1900-1920s Classic Cars
The 1900-1920s Classic Cars Channel contains articles about antique cars, including Chevys, Studebakers and DeSotos. Check out detailed information about 1900-1920s classic cars.
The 1907-1926 Rolls-Royce Silver Ghost is hailed by some as the, "Best Car in the World." To this day, this car is the most famous and most desirable antique car in history. Learn about the seminal 1907-1926 Rolls-Royce Silver Ghost.
The 1916-1923 Packard Twin Six set the standard of American luxury cars of the day. This car featured a 12-cylinder layout, which improved performance, smoothness and silence. Explore the 1916-1923 Packard Twin Six at HowStuffWorks.
The 1923-1931 Lancia Lambda was the first car to use the innovative unit-body construction still in use today. The design combines the body of the car and the chassis to form a single unit, rather than separate parts. Explore the 1923-1931 Lancia Lambda.
The 1915-1922 Stutz Bearcat was a commercial success and quickly became one of the most beloved classic cars. It was built with a light body design, which insured that performance would be maximized. Learn about the 1915-1922 Stutz Bearcat.
The 1915 Cadillac V-8, Type 51 blew past the six-cylinder engines of its competitors to lead a revolution. The V-8 was an unusual design for the time because many people had never seen that type of engine before. Learn about the 1915 Cadillac V-8.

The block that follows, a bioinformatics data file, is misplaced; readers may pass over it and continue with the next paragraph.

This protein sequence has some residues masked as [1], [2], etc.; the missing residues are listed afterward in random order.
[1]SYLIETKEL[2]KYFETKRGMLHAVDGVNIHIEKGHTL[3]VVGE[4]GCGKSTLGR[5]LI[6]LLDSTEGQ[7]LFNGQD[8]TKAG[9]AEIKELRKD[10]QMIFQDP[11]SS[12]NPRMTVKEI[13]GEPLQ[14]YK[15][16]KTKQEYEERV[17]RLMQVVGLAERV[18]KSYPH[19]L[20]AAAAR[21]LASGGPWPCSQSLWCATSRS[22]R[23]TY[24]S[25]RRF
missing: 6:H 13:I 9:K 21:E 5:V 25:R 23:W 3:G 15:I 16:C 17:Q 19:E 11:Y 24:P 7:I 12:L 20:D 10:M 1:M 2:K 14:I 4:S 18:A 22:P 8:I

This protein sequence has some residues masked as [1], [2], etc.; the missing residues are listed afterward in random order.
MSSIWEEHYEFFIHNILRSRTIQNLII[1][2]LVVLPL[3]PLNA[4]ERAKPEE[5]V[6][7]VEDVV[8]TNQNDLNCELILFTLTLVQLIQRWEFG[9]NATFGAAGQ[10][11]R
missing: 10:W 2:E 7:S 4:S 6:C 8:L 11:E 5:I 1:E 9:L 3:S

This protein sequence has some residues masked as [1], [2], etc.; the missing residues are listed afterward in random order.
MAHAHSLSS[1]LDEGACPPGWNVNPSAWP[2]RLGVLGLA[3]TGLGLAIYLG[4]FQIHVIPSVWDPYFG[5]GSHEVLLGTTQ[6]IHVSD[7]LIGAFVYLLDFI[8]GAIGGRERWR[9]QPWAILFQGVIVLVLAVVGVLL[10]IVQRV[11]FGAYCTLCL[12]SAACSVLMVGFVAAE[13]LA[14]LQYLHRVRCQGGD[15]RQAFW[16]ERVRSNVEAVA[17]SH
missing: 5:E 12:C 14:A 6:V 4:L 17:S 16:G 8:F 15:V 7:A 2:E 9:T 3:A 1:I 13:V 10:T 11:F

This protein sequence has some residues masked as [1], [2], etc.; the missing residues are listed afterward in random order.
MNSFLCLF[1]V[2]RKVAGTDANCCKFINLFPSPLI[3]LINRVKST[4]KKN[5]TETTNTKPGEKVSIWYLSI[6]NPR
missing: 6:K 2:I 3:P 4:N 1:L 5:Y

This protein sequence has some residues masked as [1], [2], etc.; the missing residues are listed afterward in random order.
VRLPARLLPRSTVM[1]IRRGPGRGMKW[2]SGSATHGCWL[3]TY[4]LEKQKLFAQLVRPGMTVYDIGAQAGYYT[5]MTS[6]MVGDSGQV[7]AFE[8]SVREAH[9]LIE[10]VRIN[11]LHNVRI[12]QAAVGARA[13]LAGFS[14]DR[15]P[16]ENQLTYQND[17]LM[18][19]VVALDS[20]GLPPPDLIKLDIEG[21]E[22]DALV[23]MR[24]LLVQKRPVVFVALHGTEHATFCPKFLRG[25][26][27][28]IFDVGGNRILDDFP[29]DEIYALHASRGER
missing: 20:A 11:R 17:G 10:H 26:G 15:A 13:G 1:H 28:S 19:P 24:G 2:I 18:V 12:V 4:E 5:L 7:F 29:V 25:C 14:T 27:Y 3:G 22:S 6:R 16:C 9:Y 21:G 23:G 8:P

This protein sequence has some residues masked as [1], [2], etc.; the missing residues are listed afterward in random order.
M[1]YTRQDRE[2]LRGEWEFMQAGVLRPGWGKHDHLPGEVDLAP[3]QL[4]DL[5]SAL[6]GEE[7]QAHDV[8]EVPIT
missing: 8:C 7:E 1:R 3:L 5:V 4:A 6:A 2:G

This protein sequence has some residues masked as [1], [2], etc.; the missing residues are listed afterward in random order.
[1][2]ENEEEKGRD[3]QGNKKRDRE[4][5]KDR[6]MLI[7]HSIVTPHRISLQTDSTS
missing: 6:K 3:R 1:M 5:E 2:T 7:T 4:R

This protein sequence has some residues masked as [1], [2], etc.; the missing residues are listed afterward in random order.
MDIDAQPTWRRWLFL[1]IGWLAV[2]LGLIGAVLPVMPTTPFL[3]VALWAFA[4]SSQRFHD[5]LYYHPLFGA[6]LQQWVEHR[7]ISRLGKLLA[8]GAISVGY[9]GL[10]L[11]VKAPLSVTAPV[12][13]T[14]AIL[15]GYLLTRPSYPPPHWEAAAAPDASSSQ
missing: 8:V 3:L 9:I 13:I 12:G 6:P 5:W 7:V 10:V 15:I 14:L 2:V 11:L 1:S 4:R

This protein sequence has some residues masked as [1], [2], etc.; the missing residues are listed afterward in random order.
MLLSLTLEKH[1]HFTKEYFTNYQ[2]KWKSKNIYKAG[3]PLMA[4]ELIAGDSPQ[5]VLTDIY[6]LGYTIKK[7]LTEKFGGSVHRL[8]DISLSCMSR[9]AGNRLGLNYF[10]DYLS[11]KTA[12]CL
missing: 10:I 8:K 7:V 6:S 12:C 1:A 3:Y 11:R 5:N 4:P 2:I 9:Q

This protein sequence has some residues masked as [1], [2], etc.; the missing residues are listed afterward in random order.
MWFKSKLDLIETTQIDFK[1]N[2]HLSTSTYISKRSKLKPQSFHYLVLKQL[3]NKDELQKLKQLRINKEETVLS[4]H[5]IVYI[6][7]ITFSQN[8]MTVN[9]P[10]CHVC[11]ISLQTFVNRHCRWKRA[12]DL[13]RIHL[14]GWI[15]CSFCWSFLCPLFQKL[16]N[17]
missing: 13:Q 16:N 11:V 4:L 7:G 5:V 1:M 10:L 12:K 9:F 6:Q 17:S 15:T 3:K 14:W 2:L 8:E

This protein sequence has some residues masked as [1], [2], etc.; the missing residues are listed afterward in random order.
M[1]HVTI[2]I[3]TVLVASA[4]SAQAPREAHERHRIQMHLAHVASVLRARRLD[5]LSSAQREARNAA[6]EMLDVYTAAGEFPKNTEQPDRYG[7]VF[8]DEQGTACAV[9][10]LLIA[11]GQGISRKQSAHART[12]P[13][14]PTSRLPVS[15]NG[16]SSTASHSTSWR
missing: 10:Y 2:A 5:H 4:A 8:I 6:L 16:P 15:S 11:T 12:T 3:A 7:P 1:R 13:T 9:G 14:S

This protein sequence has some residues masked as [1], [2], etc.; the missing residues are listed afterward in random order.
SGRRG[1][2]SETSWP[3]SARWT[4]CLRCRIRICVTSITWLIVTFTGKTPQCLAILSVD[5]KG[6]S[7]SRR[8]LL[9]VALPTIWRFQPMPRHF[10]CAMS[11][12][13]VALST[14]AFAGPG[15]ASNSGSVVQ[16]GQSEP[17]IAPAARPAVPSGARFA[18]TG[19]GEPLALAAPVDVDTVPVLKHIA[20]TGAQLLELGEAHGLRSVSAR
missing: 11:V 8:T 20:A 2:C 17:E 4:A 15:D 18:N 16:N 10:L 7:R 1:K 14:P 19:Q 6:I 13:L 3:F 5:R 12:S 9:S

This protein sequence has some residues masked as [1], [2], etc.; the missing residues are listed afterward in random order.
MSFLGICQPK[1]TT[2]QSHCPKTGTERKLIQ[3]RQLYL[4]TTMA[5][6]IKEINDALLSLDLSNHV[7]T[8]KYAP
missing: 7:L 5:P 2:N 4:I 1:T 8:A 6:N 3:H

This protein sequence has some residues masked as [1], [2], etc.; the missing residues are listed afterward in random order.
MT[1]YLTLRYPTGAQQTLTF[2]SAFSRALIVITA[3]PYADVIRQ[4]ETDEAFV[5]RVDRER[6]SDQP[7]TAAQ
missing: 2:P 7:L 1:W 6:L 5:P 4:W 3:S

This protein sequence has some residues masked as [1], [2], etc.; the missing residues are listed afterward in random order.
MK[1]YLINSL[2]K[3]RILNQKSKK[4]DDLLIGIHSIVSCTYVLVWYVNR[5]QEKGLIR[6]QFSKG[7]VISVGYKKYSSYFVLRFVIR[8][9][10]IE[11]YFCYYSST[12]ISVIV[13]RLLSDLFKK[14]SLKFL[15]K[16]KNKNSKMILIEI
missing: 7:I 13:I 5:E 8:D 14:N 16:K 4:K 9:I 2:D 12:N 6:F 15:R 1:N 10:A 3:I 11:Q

The 1922 Wills Sainte Claire A-68 Roadster was the creation of C. Harold Wills after he left the Ford Motor Company. Wills used his earnings from Ford to startup his own company. How did his car do? Find out in this article.
The 1928 Nash Advanced Six Coupe was a product of the 'Roaring Twenties.' 1928 was Nash's best year of the decade as 138,137 cars were built, good for 3.67 percent of the market. See photos and read about this classic car.
The 1929 Chevrolet International AC Coupe was the first six-cylinder engine introduced by the company since 1915. The new six made international headlines and spurred Chevy's domination of the low-priced car market. Read about this classic car.
The 1924 Oakland 6-54A Four-Passenger Coupe was advertised as the "True Blue Oakland Six." Oakland was the first car to use DuPont's Duco Satin Finish paint and featured four-wheel brakes. See pictures and read about this stunning coupe.
The 1928 Studebaker President, equipped with an eight-cylinder engine, was a racy departure for Studebaker. This car fulfilled the Studebaker President's goal of offering the finest eight-cylinder car in the world. Learn more about the 1928 Studebaker.